Tax planning comes in a wide variety of techniques that can be employed to reduce income, gift, inheritance, and/or estate taxes – depending on your specific situation and goals. We have learned from Uncle Sam that you really only have seven planning options and only one of them is to pay the tax!
- Pay the Tax — This is the option that Uncle Sam wants you to choose and is the default option if you don’t choose any of the other six options. Upon the death of the second spouse, any amount over and above the federal exemption amount will be taxed. This also is true for any amount over and above the state exemption amounts depending on the state you are a resident of.
- Spend it All — Spending down the estate by taking long vacations, buying more expensive cars, and eating out at fancy restaurants are ways to avoid paying the estate tax. However, this option does not appeal to most people who have worked their entire lives to obtain the wealth they have.
- Gift it to Charity — Gifting any amounts over the current exemption amount to a charity(ies) will negate any federal estate tax. For most of us, charity starts at home and we would rather see those monies go to our children and beneficiaries.
- Gift it to Beneficiaries — A gifting program properly implemented and adhered to is a great way to pass wealth down to beneficiaries and out of the estate. However, the gifting program must have enough time to make an impact and will not be effective if it is started late in life.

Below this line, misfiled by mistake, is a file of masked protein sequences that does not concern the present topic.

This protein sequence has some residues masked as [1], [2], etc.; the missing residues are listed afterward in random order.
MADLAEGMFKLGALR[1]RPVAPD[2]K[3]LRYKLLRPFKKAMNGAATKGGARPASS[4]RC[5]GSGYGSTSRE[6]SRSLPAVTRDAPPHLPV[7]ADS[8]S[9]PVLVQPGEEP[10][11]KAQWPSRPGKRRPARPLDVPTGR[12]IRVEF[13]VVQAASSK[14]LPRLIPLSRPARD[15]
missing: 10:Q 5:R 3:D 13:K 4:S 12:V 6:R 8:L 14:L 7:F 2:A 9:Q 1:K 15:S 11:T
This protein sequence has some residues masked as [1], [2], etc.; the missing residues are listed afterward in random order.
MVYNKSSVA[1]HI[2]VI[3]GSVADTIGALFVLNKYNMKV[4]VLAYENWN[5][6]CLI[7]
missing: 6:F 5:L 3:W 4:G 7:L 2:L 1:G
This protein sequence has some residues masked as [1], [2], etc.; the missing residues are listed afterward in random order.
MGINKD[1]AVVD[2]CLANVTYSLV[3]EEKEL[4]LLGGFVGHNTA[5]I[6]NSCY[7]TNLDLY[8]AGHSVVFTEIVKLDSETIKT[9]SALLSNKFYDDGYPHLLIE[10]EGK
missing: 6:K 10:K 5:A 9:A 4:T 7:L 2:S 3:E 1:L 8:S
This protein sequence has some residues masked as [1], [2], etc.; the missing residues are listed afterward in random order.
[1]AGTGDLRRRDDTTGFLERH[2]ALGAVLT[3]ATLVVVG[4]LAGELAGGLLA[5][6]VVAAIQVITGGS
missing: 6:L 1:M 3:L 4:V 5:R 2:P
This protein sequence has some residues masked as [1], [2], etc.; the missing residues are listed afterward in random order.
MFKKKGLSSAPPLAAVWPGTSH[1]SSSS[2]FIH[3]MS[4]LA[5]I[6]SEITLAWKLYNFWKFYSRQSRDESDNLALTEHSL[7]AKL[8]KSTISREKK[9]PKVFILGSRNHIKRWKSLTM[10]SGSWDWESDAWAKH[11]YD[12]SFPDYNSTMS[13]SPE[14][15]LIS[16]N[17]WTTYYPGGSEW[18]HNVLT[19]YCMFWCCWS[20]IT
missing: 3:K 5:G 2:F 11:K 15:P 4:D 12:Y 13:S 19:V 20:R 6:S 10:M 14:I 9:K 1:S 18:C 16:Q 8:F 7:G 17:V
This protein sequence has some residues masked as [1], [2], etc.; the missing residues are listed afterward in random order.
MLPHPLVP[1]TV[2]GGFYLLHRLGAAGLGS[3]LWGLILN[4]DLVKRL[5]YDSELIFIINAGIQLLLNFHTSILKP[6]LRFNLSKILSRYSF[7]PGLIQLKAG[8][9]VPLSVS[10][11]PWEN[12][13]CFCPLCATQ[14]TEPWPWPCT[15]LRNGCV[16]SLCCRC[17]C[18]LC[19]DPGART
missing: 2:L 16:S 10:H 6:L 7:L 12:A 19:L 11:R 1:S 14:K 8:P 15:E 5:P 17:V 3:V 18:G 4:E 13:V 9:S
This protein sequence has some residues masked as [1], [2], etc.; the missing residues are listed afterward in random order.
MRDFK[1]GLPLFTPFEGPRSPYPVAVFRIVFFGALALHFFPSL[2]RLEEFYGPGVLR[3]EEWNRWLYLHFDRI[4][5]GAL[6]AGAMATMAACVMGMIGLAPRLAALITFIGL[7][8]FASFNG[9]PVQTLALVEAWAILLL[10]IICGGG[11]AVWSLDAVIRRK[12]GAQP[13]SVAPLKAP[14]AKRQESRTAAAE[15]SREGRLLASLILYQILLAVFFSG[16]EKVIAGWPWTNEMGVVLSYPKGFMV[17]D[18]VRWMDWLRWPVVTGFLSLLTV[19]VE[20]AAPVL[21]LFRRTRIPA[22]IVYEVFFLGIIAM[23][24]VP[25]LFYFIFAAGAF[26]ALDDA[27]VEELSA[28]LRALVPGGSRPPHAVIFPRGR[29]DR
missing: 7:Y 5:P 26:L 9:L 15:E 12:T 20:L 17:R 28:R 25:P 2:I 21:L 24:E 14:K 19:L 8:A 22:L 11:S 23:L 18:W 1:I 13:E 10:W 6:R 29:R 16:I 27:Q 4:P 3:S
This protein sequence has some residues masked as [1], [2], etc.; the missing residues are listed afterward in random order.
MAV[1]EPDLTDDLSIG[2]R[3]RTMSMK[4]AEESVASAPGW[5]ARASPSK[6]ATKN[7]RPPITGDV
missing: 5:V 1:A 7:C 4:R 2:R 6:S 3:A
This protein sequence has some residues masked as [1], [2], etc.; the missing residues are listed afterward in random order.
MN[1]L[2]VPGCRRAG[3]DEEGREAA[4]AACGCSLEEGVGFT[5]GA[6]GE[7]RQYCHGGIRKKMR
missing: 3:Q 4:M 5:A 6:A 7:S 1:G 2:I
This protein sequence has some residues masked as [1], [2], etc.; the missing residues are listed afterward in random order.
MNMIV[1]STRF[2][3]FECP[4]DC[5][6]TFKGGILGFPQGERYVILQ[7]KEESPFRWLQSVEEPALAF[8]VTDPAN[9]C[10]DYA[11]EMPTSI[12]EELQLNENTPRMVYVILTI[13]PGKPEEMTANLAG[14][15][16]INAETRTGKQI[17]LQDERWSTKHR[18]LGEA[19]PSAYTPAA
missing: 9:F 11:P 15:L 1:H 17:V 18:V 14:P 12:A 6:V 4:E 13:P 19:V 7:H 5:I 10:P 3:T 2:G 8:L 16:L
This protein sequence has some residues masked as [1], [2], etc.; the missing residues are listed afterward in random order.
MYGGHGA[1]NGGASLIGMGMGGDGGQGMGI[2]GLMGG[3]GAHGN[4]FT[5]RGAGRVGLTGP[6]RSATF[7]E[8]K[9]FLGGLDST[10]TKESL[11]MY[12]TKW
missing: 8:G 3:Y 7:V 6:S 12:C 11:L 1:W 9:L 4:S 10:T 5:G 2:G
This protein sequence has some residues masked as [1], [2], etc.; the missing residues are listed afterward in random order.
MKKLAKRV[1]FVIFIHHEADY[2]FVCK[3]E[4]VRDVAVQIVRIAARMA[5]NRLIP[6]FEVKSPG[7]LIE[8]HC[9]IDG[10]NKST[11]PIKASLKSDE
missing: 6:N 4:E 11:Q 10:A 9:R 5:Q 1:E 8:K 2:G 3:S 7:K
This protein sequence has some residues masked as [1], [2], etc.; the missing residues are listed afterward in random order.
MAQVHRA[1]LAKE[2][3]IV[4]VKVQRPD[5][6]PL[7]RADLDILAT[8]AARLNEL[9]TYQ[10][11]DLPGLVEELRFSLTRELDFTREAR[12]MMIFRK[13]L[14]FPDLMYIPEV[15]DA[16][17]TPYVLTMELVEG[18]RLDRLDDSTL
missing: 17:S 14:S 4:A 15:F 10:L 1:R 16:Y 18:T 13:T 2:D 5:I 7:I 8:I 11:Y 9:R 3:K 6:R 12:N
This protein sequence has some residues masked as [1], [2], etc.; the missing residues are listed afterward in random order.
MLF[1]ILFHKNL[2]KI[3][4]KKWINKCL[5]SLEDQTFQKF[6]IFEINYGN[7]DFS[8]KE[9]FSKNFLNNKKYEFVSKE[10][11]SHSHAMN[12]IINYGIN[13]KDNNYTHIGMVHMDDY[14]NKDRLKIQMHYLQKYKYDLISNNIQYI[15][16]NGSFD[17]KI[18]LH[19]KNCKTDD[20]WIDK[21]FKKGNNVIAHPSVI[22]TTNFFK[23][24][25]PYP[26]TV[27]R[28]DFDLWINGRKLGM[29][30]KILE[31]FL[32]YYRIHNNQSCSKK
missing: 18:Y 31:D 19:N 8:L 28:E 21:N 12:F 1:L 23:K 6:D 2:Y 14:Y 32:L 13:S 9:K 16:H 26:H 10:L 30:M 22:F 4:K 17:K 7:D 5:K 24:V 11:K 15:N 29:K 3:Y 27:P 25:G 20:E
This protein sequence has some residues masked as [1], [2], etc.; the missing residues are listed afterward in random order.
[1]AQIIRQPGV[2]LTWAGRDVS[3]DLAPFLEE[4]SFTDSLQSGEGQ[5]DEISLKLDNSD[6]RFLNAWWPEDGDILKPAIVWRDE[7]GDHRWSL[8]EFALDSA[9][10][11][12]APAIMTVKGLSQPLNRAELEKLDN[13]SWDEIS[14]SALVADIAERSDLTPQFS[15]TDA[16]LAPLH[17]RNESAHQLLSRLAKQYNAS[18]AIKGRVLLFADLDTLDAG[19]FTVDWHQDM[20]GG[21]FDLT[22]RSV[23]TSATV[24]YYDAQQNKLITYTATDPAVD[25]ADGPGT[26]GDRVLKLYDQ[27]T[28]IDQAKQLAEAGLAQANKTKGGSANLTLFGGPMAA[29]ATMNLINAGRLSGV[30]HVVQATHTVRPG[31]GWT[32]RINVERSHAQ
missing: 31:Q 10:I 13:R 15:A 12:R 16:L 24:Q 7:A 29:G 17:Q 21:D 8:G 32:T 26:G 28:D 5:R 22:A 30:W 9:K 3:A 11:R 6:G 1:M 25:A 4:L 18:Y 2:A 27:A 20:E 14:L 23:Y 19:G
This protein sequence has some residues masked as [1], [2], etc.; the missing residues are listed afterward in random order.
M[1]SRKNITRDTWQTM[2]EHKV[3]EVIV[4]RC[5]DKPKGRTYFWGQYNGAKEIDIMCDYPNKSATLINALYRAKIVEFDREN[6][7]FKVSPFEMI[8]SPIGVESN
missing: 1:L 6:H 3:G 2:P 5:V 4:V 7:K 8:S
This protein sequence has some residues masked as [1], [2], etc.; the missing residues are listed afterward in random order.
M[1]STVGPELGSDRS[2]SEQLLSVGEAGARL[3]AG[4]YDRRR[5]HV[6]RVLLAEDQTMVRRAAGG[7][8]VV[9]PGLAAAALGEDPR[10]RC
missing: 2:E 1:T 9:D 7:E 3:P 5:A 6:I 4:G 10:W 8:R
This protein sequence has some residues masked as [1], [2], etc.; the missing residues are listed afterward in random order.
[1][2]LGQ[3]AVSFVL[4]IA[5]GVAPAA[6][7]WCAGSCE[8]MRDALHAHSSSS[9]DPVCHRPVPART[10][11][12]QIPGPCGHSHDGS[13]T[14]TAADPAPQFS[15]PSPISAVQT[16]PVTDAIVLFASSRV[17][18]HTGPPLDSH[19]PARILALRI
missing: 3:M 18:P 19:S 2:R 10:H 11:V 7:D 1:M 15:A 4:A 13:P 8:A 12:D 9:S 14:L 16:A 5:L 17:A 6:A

- Advance Planning Techniques — There are over 60 different estate planning techniques that can zero out estate taxes no matter how large the estate. These techniques, while effective, will add a level of complexity that many people simply do not want to deal with.
- Irrevocable Life Insurance Trust — The irrevocable life insurance trust or ILIT is a special type of trust that holds and is the beneficiary of a special type of insurance. This insurance inside this trust is guaranteed level premium, guaranteed benefit, and can be placed on the life of one spouse or both spouses. The payout from the policy is not estate taxable and can be used to pay the estate taxes. This option is the simplest and cleanest way to deal with the estate tax.
- Move to a New State — Some states collect estate taxes at the state level, so these taxes can be minimized or completely avoided by moving to a state without an estate tax.